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Singapore detains U.S. blogger over libel commentary

New York, June 3, 2008—The Committee to Protect Journalists is concerned about the detention of blogger Gopalan Nair on charges of insulting a Singaporean judge during a high-profile libel case.

Nair, a former Singapore citizen who obtained U.S. citizenship in 2005, was arrested in a hotel on Saturday evening, according to news reports citing his lawyer. He was visiting his former home to observe proceedings in a libel case filed by Singapore’s founding leader Lee Kuan Yew and his son, Prime Minister Lee Hsien Loong, in connection with a 2006 newspaper article, the reports said. Nair is accused of insulting the judge presiding over the trial, a charge which carries a fine of up to 5,000 Singapore dollars (US$3,670) or a one-year jail term, according to Agence France-Presse.

Nair will be held until a hearing on Monday, the reports said. The Web site of Singapore’s English-language Today newspaper said Judge Miranda Yeo agreed to the prosecution’s request for more time to investigate “other potential charges” against Nair.

Citing court documents, AFP said that Nair accused Judge Belinda Ang of “prostituting herself” while overseeing the defamation case. The comment was allegedly made in an e-mail sent Thursday to Ang, Singapore’s solicitor general, its attorney general, and the media, AFP reported. Nair used similar language in a commentary headlined, “Judge Belinda Ang’s Kangaroo Court,” published the same day on his blog, Singapore Dissident.

Nair, who describes himself as a lawyer and political activist, comments regularly on Singaporean political events in his blog. Singapore’s media is tightly controlled, according to CPJ research, and is kept in line in large part due to the government’s aggressive use of libel laws.
 
“Singapore’s detention of Gopalan Nair for public comments about such a highly politicized case is completely unwarranted,” said CPJ Asia Program Coordinator Bob Dietz. “Freedom to criticize the judiciary is fundamental to a modern society. This case illustrates the Singapore government’s ongoing commitment to silencing opposition voices both in print and online.”

Nair was in Singapore to attend a May 26-28 hearing to determine damages owed to the Lees in a libel case sparked by a 2006 story in The New Democrat newspaper.Thedefendants had already been convicted in the case.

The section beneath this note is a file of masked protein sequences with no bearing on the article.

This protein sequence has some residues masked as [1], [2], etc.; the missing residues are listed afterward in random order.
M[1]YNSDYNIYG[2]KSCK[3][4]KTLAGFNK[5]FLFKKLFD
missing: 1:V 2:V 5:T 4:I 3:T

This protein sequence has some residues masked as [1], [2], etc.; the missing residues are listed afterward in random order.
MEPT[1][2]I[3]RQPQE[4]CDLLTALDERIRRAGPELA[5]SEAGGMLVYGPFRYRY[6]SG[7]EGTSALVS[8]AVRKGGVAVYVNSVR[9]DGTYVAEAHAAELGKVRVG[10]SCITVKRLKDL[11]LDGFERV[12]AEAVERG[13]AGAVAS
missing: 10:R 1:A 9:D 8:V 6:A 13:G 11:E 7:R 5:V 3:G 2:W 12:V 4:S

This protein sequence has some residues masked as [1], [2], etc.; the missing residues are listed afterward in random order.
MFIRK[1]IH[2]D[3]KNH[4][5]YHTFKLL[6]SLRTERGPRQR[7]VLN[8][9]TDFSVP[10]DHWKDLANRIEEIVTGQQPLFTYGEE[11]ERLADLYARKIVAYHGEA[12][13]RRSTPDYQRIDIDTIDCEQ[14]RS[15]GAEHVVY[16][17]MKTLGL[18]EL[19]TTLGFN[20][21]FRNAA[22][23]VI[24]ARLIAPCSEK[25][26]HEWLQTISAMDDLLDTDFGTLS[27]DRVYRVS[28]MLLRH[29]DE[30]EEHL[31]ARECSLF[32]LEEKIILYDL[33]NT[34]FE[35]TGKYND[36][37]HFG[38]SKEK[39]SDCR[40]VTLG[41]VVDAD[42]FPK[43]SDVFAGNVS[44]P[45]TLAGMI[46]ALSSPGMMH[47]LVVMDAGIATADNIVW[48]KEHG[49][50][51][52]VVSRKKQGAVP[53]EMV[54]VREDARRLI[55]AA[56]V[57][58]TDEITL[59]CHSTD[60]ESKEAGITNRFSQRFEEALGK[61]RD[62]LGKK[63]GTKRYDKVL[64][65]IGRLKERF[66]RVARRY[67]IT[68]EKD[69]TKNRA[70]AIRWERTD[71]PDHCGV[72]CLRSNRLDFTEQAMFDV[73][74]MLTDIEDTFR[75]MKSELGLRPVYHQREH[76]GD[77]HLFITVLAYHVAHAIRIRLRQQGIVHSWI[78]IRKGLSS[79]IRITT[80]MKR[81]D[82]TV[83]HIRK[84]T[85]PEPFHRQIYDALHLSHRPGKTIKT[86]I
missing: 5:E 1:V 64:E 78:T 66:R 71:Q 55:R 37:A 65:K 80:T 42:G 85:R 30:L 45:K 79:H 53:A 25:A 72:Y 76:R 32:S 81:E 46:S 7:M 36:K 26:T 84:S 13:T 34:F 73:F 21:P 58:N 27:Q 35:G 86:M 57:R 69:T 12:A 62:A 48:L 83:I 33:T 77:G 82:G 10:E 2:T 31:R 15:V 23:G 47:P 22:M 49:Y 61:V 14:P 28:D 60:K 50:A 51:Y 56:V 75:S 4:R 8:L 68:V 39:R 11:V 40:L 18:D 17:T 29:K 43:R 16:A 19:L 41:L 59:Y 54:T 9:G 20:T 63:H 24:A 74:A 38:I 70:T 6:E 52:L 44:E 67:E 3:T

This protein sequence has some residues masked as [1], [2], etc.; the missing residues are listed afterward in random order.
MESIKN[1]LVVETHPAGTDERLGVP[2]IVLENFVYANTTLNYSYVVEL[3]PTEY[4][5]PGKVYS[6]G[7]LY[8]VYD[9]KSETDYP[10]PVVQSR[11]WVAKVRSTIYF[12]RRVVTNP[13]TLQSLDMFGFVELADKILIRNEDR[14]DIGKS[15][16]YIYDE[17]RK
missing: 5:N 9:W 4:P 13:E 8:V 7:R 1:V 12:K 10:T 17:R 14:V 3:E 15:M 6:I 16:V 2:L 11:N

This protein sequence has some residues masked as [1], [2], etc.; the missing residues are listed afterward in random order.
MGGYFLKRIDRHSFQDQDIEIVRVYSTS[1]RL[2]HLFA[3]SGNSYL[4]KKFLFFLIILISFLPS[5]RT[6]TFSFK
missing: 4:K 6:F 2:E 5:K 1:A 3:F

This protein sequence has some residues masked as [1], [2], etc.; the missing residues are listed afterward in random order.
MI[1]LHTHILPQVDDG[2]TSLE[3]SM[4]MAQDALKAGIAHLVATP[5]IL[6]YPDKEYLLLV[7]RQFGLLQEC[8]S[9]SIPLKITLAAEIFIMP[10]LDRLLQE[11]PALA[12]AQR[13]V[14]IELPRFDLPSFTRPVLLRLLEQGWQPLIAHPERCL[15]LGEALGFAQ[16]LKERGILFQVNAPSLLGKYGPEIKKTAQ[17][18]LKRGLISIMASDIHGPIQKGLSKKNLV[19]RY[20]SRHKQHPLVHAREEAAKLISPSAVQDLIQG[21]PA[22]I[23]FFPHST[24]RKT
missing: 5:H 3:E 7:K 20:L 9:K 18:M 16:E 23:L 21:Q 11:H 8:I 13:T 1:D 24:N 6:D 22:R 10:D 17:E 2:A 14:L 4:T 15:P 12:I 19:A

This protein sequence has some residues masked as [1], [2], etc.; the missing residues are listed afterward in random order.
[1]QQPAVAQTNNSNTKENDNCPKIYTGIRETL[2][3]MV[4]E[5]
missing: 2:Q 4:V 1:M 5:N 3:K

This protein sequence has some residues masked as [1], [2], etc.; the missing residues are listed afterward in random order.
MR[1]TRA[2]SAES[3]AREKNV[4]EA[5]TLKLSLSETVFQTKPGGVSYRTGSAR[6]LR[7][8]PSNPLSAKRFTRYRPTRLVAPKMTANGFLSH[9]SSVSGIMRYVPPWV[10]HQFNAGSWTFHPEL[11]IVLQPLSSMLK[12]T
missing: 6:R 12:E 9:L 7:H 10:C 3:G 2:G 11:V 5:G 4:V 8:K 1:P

Defendant Chee Soon Juan, who heads the opposition Singapore Democratic Party, personally cross-examined Lee Kuan Yew about the government’s use of the libel law to silence critics. “There are various parts of this government which do not comply with Western practices, including the law of libel. But it is a system that has worked,” Lee said, according to the International Herald Tribune. Chee and his codefendant and sister Chee Siok Chin were found in contempt of court for heated exchanges during the hearing. They face 12- and 10-day jail terms respectively; financial damages to the Lees are still being considered by the judge.

In his final posting before his arrest, Nair challenged Lee Kuan Yew to act on a threat he said Lee made during the libel hearing—to sue anyone who could be identified defaming him online. “In the Singaporean sense, I have defamed him and his prime minister son, not only in my last blog post but in almost all my blog posts,” he wrote in an entry that included the address and telephone number of his hotel.

Nair had stood for elections in Singapore as a member of the Workers Party in 1988 and 1991, according to biographical information published on his Web site. He has previously been found guilty of contempt of court in Singapore for a 1991 political speech, a conviction that cost him 21,000 Singapore dollars (US$15,410) in fines and legal fees, according to Reuters.

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